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Avatar of: Hillel Cohen

Hillel Cohen

Posts: 1

January 31, 2007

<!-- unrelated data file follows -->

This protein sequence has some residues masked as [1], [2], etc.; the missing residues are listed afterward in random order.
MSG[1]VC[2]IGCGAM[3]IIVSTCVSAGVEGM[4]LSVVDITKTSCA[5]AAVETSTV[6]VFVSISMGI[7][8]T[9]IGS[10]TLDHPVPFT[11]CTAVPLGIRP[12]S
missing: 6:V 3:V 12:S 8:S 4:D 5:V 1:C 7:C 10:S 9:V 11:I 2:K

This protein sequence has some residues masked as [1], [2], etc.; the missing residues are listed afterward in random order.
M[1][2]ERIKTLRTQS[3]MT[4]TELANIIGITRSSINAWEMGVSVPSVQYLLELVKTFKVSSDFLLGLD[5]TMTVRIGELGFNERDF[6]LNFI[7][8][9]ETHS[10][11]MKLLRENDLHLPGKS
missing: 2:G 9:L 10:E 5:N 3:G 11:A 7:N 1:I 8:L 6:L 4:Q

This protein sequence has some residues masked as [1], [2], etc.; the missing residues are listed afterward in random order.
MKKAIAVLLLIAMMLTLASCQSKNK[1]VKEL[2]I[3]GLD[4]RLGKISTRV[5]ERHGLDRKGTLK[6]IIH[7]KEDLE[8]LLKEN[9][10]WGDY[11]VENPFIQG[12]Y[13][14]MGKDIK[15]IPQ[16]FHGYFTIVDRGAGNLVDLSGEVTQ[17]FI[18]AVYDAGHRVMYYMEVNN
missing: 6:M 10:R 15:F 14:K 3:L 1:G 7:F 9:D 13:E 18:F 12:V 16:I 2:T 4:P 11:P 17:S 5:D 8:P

The article on BARDA mentions the critique of Bioshield by big pharma and provide an overview of the issue of how BARDA funds might influence academic research funding. However, there is another, more central critique of Bioshield and BARDA that does not come out in the article and that has been generally left out of the discussion.\n Bioshield and BARDA presuppose that bioterrorism is a major threat to public health whereas the known facts suggest that the threat of\nbioterrorism may be akin to the threat of Iraq's WMD in 2003 - all speculation and hype but no evidence. Further, the proliferation of laboratories now handling biowarfare agents in the name of defense may make more likely either accidental leaks or purposeful misuse as is widely believed to be the source of the anthrax spores sent through the mail in 2001. Further, much of the current research may violate the Biological Weapons Convention and increase rather than decrease the likelihood of a renewed arms race in these materials. In short, these programs may be at best a huge waste of money and at worst may actually increase rather than decrease the risk to the\npublic's health. Yet, these critical questions are not even discussed, let alone answered. I hope that future articles on this topic will inform readers that these central critiques exist and need to be considered.\n Sincerely,\n Hillel Cohen\n\n****************************************************************\nHillel W. Cohen, MPH, DrPH\nAssociate Professor of Epidemiology and Population Health\nAlbert Einstein College of Medicine\nRoom 1302 Belfer Building\n1300 Morris Park Avenue\nBronx, NY 10461\nU.S.A.\nTelephone: 718-430-3745 Fax: 718-430-3747\n email: hicohen@aecom.yu.edu\n